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OpinionCoronavirus

We should forgive college debt for health care workers

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A plan for college debt forgiveness should be created for all those involved in caring for those with the coronavirus. Advanced education should be rewarded for those on the front lines.

David Lean,

Franklin Square

After the 1929 stock market crash, the federal government put into place safety measures to ensure that nothing of that magnitude would happen again. In my school years of the 1950s and ’60s, during the Cold War, we had drills and special alarm bells to warn us of a nuclear attack. We practiced actions if there were an attack; we had bunkers in churches, apartment houses and school basements. They may not have saved us, but we were as prepared as we could be. Now, we are more advanced, yet we are less prepared than we were 50 years ago. Only after events like the attacks at Columbine High School and in Parkland, Florida, do some schools have procedures for students if there is an attack. We had a pandemic in 1918, yet we and the world have had no obvious plan or procedures in place. The question we all should ask is, “Why?”

Paul Spina,

Calverton

House Speaker Nancy Pelosi wants to start an investigation into how President Donald Trump and his administration have handled the COVID-19 pandemic. I was appalled that it is even being considered and that precious federal funds will be wasted on another fruitless investigation. These resources should be directed to citizens in need and not toward another attempt to attack the president. This is not the time for finger-pointing but a time to pull together as a nation, regardless of political affiliation. We need to survive this not only biologically but economically, as well. Implore your congressional representatives to not waste government resources that our unemployed citizens and failing small businesses desperately need. If the nation is not pleased with how the pandemic has been handled nationally, vote against Trump in November.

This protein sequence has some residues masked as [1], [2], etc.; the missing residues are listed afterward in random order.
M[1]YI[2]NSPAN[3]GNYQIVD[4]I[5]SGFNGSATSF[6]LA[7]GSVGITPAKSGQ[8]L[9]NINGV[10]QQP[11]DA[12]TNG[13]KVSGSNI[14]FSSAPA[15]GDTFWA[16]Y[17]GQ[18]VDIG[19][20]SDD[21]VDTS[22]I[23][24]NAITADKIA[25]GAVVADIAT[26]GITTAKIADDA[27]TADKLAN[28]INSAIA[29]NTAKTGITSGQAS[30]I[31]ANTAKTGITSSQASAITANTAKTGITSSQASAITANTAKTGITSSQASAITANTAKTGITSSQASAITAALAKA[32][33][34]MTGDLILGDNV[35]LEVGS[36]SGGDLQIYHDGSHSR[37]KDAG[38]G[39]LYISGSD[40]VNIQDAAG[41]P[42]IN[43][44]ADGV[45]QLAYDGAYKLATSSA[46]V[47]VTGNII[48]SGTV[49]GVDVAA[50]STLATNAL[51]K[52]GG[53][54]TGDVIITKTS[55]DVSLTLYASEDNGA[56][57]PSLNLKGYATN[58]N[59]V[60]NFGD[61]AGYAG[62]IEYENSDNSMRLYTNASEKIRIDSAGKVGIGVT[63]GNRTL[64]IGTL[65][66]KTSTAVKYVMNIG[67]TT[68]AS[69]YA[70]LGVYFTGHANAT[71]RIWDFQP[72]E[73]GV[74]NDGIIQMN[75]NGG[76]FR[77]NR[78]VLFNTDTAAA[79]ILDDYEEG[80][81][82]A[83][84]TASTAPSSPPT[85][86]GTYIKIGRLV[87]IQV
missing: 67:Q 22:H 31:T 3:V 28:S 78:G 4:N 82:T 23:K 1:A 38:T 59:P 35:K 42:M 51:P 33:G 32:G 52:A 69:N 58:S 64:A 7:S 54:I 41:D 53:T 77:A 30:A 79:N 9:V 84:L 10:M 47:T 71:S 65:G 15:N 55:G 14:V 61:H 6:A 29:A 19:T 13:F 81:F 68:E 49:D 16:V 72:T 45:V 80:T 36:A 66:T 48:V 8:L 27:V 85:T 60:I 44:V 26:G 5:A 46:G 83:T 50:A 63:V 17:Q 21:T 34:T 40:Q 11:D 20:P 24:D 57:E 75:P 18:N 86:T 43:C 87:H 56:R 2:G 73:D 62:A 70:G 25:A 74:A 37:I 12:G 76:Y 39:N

Suzanne Wilson,

Lake Grove

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